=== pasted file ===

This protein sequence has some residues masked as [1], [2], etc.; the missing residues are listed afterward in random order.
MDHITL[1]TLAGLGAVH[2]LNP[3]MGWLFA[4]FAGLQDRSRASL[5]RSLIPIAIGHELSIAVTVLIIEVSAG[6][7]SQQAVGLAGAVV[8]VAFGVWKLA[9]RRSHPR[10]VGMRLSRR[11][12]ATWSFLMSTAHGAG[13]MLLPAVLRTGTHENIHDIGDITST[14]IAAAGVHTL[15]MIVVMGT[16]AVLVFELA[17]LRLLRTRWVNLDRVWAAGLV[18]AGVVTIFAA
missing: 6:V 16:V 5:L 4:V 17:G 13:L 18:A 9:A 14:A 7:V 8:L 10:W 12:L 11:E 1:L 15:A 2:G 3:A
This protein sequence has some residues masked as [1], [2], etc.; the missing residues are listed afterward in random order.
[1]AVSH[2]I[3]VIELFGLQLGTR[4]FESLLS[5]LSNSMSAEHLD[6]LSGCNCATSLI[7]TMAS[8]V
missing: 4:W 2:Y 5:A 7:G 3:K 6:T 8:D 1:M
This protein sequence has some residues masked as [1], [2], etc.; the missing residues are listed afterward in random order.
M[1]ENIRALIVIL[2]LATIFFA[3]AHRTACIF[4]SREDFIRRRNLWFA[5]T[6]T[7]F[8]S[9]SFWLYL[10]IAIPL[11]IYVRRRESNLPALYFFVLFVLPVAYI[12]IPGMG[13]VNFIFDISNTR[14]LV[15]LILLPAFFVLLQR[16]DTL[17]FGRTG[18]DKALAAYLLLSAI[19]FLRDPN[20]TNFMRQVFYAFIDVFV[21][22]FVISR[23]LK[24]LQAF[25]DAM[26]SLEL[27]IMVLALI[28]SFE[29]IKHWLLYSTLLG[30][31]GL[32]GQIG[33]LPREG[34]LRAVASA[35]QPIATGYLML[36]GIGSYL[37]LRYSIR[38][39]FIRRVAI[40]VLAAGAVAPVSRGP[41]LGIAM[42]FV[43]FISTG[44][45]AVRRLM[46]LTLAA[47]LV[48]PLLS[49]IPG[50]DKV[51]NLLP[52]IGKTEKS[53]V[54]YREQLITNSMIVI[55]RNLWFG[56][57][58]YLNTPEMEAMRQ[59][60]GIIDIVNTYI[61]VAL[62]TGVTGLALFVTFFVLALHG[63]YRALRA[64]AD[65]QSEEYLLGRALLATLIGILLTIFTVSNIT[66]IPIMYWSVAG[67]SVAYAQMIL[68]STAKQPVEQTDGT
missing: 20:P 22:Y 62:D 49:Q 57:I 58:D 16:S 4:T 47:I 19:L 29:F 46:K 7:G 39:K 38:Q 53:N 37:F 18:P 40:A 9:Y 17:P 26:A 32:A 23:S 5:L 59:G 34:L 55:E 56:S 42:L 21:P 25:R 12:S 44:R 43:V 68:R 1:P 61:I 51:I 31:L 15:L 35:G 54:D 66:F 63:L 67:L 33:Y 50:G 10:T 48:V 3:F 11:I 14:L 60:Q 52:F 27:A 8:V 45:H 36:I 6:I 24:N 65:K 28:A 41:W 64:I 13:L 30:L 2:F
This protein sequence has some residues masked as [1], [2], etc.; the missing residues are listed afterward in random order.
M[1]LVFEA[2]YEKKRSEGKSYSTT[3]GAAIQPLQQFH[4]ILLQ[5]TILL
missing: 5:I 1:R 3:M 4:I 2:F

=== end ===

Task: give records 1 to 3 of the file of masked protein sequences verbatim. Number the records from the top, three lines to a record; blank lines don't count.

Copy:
This protein sequence has some residues masked as [1], [2], etc.; the missing residues are listed afterward in random order.
MDHITL[1]TLAGLGAVH[2]LNP[3]MGWLFA[4]FAGLQDRSRASL[5]RSLIPIAIGHELSIAVTVLIIEVSAG[6][7]SQQAVGLAGAVV[8]VAFGVWKLA[9]RRSHPR[10]VGMRLSRR[11][12]ATWSFLMSTAHGAG[13]MLLPAVLRTGTHENIHDIGDITST[14]IAAAGVHTL[15]MIVVMGT[16]AVLVFELA[17]LRLLRTRWVNLDRVWAAGLV[18]AGVVTIFAA
missing: 6:V 16:V 5:L 4:V 17:G 13:L 18:A 9:A 14:A 7:V 8:L 10:W 12:L 11:E 1:L 15:A 2:G 3:A
This protein sequence has some residues masked as [1], [2], etc.; the missing residues are listed afterward in random order.
[1]AVSH[2]I[3]VIELFGLQLGTR[4]FESLLS[5]LSNSMSAEHLD[6]LSGCNCATSLI[7]TMAS[8]V
missing: 4:W 2:Y 5:A 7:G 3:K 6:T 8:D 1:M
This protein sequence has some residues masked as [1], [2], etc.; the missing residues are listed afterward in random order.
M[1]ENIRALIVIL[2]LATIFFA[3]AHRTACIF[4]SREDFIRRRNLWFA[5]T[6]T[7]F[8]S[9]SFWLYL[10]IAIPL[11]IYVRRRESNLPALYFFVLFVLPVAYI[12]IPGMG[13]VNFIFDISNTR[14]LV[15]LILLPAFFVLLQR[16]DTL[17]FGRTG[18]DKALAAYLLLSAI[19]FLRDPN[20]TNFMRQVFYAFIDVFV[21][22]FVISR[23]LK[24]LQAF[25]DAM[26]SLEL[27]IMVLALI[28]SFE[29]IKHWLLYSTLLG[30][31]GL[32]GQIG[33]LPREG[34]LRAVASA[35]QPIATGYLML[36]GIGSYL[37]LRYSIR[38][39]FIRRVAI[40]VLAAGAVAPVSRGP[41]LGIAM[42]FV[43]FISTG[44][45]AVRRLM[46]LTLAA[47]LV[48]PLLS[49]IPG[50]DKV[51]NLLP[52]IGKTEKS[53]V[54]YREQLITNSMIVI[55]RNLWFG[56][57][58]YLNTPEMEAMRQ[59][60]GIIDIVNTYI[61]VAL[62]TGVTGLALFVTFFVLALHG[63]YRALRA[64]AD[65]QSEEYLLGRALLATLIGILLTIFTVSNIT[66]IPIMYWSVAG[67]SVAYAQMIL[68]STAKQPVEQTDGT
missing: 20:P 22:Y 62:D 49:Q 57:I 58:D 16:S 4:T 47:I 19:L 29:F 46:K 7:G 39:K 38:Q 53:N 37:F 18:P 40:A 9:Y 17:P 26:A 32:A 23:S 5:L 59:G 34:L 55:E 56:S 42:L 21:P 25:R 12:S 44:R 43:V 68:R 1:P 61:I 51:I 31:L 15:L 35:G 54:D 66:F 63:L 67:L 33:Y 50:G 10:T 48:V 3:F 11:I 14:L 60:Q 52:F 27:A 8:V 45:H 36:I 6:I 24:N 65:K 28:A 41:W 64:I 13:L 30:L 2:F